The last year was rather rough on you, although the pain of your arthritis was partially controlled with supplements and a prescription medication, your hearing and your heart were both failing and the vet believed you had cancer. Your heart made removal of any cancer impossible, so we just loved you, made you as comfortable as we could and enjoyed the rest of the time we had with you. You had many good days, you would follow me on my daily rounds, feeding all the animals and checking fences. Just this fall you went through the fields with daddy and I and took a nice little swim in the creek, we laughed out loud, but I smiled deep inside, remembering you in your younger years and thanking God for such a special dog.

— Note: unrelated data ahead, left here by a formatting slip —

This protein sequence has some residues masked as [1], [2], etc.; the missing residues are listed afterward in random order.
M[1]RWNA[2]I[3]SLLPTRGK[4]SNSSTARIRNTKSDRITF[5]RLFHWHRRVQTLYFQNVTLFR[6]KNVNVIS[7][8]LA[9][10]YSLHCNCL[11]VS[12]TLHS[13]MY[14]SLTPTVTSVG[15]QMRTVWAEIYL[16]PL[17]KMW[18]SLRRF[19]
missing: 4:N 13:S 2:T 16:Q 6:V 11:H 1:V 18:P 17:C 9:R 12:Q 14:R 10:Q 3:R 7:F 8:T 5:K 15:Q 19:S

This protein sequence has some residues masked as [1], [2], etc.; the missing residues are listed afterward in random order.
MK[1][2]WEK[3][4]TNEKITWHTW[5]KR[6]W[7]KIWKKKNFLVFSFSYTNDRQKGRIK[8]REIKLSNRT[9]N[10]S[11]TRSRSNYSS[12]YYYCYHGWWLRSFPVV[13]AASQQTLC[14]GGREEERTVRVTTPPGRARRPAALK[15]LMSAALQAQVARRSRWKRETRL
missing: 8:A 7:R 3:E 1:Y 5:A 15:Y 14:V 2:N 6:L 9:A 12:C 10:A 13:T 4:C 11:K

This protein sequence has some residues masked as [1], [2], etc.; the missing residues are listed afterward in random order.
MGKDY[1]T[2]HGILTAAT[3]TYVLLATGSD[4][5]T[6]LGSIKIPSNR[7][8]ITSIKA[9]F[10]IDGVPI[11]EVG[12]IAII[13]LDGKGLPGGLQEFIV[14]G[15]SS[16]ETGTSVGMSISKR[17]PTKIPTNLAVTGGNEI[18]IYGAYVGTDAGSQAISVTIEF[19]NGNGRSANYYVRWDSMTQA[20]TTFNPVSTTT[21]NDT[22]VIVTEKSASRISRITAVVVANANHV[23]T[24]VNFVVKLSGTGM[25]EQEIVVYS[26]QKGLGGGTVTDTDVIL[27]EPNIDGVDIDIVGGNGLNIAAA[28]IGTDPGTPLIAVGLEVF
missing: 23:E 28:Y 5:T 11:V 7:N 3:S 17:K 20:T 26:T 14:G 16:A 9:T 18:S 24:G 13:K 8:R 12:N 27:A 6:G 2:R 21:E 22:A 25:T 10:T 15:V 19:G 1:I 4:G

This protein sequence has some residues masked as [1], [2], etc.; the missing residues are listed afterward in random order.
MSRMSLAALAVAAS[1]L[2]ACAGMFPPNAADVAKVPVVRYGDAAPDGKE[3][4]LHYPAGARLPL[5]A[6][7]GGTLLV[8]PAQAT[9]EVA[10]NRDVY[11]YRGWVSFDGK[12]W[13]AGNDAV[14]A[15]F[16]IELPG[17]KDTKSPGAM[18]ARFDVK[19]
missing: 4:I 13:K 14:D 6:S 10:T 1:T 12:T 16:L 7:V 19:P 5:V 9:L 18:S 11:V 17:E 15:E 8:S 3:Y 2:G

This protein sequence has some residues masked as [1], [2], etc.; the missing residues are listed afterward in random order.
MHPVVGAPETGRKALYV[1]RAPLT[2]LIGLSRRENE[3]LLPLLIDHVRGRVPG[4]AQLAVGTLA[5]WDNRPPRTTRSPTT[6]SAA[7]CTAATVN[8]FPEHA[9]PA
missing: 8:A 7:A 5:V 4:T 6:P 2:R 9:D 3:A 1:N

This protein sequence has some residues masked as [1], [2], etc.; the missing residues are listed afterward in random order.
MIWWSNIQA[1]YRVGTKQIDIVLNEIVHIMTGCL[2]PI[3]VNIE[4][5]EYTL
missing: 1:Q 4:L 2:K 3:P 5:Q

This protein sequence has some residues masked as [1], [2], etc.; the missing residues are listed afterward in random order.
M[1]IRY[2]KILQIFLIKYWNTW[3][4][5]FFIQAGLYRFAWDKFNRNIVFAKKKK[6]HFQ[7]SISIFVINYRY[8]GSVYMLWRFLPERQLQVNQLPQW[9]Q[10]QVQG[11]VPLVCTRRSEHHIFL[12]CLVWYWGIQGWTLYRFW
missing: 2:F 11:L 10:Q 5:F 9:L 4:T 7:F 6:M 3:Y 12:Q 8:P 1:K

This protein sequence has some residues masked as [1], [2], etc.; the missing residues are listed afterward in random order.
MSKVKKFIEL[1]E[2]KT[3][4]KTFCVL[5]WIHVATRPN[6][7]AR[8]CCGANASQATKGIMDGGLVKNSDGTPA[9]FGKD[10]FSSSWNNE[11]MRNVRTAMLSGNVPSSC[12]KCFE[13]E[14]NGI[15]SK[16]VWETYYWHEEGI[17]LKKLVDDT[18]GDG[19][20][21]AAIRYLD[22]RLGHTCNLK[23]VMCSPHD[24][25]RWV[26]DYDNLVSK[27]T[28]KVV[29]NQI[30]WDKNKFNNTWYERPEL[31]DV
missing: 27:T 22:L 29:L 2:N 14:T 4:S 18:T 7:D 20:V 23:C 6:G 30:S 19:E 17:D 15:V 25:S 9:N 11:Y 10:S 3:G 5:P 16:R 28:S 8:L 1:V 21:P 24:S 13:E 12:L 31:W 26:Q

Before thanksgiving you became horribly sick , you were vomiting and you would no longer eat. Dr. Jenny thinks the medication you were taking to help the cancer and arthritis caused you to develop stomach ulcers. I had no idea you had ulcers and I believe the few table scraps I treated you to a few nights before caused the ulcers to flare up, thus making you very ill. I am so sorry for that. We could feel several tumors in your stomach area too, so we’ll never know exactly what it was that made you so sick. You spent some time in the veterinary hospital where you received iv fluids and several other medications. Dr. Jenny and I both hoped you would recover and we could all have a few more happy times. You were very depressed about not being at home and so was your family. I came to see you twice a day, I took you for walks and sat outside and visited with you, but each time I left you would become even more depressed. After three days you finally came home, but you still refused to eat… Daddy handfed you for the next 3 weeks, hoping that you would eventually have the desire for food again, unfortunately you never gained that desire and you started to grow very weak. In the evenings I brushed and hugged you and thanked you for all the love and companionship that you had given my children and I over the years. You were so special and I hope you knew how much you were loved. I was so blessed to have had you for those 12 ½ wonderful years.